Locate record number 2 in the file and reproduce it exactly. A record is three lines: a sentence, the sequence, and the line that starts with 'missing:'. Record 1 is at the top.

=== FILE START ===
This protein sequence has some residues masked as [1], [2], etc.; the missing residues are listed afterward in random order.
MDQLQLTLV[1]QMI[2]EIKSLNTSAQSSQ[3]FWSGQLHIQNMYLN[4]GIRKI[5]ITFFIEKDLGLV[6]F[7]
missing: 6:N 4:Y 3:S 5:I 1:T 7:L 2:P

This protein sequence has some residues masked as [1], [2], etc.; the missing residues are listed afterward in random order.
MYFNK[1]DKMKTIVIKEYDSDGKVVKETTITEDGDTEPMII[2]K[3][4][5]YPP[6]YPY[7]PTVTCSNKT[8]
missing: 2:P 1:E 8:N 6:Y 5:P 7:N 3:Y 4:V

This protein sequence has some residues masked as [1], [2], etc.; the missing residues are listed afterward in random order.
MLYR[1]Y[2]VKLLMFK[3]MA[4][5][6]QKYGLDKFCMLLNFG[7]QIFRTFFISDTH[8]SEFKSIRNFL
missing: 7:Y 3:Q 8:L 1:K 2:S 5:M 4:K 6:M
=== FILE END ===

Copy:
This protein sequence has some residues masked as [1], [2], etc.; the missing residues are listed afterward in random order.
MYFNK[1]DKMKTIVIKEYDSDGKVVKETTITEDGDTEPMII[2]K[3][4][5]YPP[6]YPY[7]PTVTCSNKT[8]
missing: 2:P 1:E 8:N 6:Y 5:P 7:N 3:Y 4:V